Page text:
Groups & Projects

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Slow mixing Markov processes

Historically, the field of statistics developed around multiple independent observations of phenomena. Yet progress in modern applications from biology to social networks increasingly requires deeper understanding of observations that are dependent. Dependent observations introduce biases unseen in independent sampling. If not interpreted properly, they often lead to misleading conclusions. This research develops a statistical framework to interpret samples generated by dependent observations. The problem is then turned around to develop algorithms that detect meaningful dependencies in data. Such algorithms are used, for example, to identify genes working together, or find the extent to which social networks are polarized on certain issues. Stationary properties of Markov processes may not be very well reflected by finite samples, no matter how large the sample size. This bias is often formalized as mixing, and is unseen in independent sampling. This research analyzes Markov samples even before the samples reflect the asymptotic stationary properties, and develops a framework for inference, analysis and simulation of slow mixing Markov processes. Then, algorithmic primitives based on coupling from the past are developed for the widely studied task of community detection in a graph, where vertices are partitioned into clusters so that intra-cluster vertices are connected tighter than those in disparate clusters. As several resampling procedures in machine learning such as cross validation and bootstrap are premised on independent sampling and have no good analogs in the Markov setting, this research develops new resampling approaches for potentially slow mixing Markov processes.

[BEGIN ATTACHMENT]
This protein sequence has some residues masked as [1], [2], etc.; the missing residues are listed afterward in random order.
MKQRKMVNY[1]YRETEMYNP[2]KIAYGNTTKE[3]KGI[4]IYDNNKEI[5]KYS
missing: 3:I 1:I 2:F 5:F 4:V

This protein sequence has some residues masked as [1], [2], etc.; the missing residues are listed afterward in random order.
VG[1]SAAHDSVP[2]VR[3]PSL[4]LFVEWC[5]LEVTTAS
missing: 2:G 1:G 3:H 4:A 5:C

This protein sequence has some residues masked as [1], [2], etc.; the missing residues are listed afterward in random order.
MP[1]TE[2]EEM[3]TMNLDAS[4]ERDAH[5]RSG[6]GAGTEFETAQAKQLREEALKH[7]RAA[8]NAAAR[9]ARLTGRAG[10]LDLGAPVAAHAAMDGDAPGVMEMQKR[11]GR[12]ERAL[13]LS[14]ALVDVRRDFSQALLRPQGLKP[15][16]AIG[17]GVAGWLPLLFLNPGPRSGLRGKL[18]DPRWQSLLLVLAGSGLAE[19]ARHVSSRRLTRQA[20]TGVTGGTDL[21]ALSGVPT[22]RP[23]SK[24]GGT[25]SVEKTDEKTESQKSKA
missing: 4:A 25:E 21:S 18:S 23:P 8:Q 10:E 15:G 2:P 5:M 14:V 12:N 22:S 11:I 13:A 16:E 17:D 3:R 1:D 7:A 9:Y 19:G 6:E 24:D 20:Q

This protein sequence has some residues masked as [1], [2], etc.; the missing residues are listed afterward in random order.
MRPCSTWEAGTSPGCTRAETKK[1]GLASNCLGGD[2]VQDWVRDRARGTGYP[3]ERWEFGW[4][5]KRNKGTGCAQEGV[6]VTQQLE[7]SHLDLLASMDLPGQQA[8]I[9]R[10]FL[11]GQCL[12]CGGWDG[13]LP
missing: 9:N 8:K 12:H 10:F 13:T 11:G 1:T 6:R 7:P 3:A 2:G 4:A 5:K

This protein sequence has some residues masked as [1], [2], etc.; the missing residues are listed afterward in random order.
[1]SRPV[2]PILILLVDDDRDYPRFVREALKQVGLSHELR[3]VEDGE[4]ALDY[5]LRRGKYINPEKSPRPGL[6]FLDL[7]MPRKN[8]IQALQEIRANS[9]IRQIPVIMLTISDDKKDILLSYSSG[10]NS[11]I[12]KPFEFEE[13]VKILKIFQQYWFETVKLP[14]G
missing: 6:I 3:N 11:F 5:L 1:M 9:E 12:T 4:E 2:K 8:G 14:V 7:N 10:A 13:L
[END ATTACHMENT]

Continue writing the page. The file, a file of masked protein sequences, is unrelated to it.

Statistical Framework of Finitely Many Errors

Our work tries to reshape the way we think about some statistical problems. At a high level, consider the nature of scientific discovery. We keep refining theories as we see more data. The natural question therefore is---will the refinements ever end? Will it happen that at some point, we can make up our minds and say with confidence that our inference is good enough and no more data will change it substantially? There are a number of nuances to this broad perspective, and our recent publications listed below summarize some of our latest publications in this line of work. A more complete list of publications is available via my CV here, and for a full list of publications on this topic, please email me.[1] C. Wu and N. Santhanam. Prediction with finitely many errors almost surely. In Proceedings ofThe 24th International Conference on Artificial Intelligence and Statistics, 2021.[2] C. Wu and N. Santhanam. Entropy property testing with finitely many errors’. In Proceedingsof IEEE Symposium on Information Theory, Virtual conference due to covid-19, 2020.

Online learning

  We study the problem of online learning a hypothesis class and a  given binary 0-1 loss function, using instances generated independently and identically  according to a given distribution. The goal of the online learner is to make  only finitely many errors (loss 1) with probability 1 in the  infinite horizon. In the binary label case, we show that hypothesis  classes are online learnable in the above sense if and only if the  class is effectively countable. We extend the results to  hypothesis classes where labels can be non-binary. Characterization  of non-binary online learnable classes is more involved for general  loss functions and is not captured fully by the countability condition  even for the ternary label case.  In the computational bounded setup, we compare our results with well  known results in recursive function learning, showing that  the class of all total computable functions is indeed learnable with  computable online learners and randomized sampling. Finally, we also  show that the finite error guarantee will not be affected even when  independent noise is added to the label.Our latest publication on this topic is below, for a more complete listing of results and publications, please email me.[1] C. Wu and N. Santhanam. Non-uniform consistency of online learning with random sampling. InProceedings of the 32nd International Conference on Algorithmic Learning Theory, 2021.

Faculty:   N. Santhanam